The same paper that had derided England's efforts against Greece, completely changed their tune after a comfortable 2-0 home victory over Hungary (goals from Trevor Francis and Peter Withe). "England strode towards the European championships finals with a decisive and clear victory over the danger men from Hungary at Wembley last night" commented Frank McGhee, completely oblivious to the Danish cloud looming on the horizon. Denmark's 1-0 victory at home to Greece meant that nothing had changed in the group, and when the Danes narrowed the gap to one point with a 3-1 victory in Copenhagen over the Hungarians (still with a game in hand), all was set for a clash of the top two at Wembley. England would be faced with a chance to crush the Danish uprising and take control of the group. The Danes on the other hand could confirm to themselves that they were the real deal, something which must have been made a lot easier when they dismantled the eventual European champions France 3-1 in Copenhagen a fortnight before their Wembley date of destiny.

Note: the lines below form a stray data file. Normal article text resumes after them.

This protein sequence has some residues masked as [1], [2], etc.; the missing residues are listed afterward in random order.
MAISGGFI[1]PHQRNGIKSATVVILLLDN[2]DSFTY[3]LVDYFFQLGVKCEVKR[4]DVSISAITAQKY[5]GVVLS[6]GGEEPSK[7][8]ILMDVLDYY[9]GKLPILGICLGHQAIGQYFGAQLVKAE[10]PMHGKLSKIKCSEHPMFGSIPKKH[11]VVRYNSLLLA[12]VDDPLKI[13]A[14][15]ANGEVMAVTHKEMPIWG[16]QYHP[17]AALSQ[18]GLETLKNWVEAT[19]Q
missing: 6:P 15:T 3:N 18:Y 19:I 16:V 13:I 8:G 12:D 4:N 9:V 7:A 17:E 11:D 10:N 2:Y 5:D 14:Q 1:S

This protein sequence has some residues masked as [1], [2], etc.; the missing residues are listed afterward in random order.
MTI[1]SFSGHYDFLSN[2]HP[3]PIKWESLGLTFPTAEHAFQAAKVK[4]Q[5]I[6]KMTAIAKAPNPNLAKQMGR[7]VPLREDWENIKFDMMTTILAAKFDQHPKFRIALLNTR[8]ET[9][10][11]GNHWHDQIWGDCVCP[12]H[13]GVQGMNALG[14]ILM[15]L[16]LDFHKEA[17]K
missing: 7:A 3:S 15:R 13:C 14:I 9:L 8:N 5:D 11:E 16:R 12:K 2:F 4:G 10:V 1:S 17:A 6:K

September 21, 1983: a dark and gloomy night at Wembley, bristling with nervous tension and importance to both sides. Win, and England would be in the driving seat, draw and the Danes would still be in pole position. A defeat for the home team just didn't bear thinking about. The latter option looked as if it was praying heavily on the minds of Bobby Robson's men, as they put in a performance that suggested that the occasion was simply too much for them. Frightened was a word bandied about in the papers the day after England's 1-0 defeat, and it is hard to argue with the fact that on the big stage England simply froze. Allan Simonsen's winning penalty in the 38th minute stunned the Wembley crowd, and England's subsequent showing did little to improve the mood of anyone unfortunate enough to watch this insipid display. Full credit of course had to be given to the "dazzling Danes", but for England a few home truths had to be addressed late September back in 83. To think that this was the first time this particular blogger had ever seen a live England match on television. What an introduction.
Simonsen sinks England
England's hopes of qualification were now pretty slim. But with the pressure off they put in a top display in Hungary, winning 3-0. Having Bryan Robson back in the team, and Glenn Hoddle in inspirational form helped the cause no end, and goals from Hoddle, Lee and Mariner secured the two points. The Danes demolished Luxembourg 6-0 on the same night, leaving England gripping on grimly for survival. And then on October 26, 1983, hope reared it's ugly head, as Denmark lost 1-0 in Hungary, allowing England to dream a Greek tragedy on the group leaders on November 16.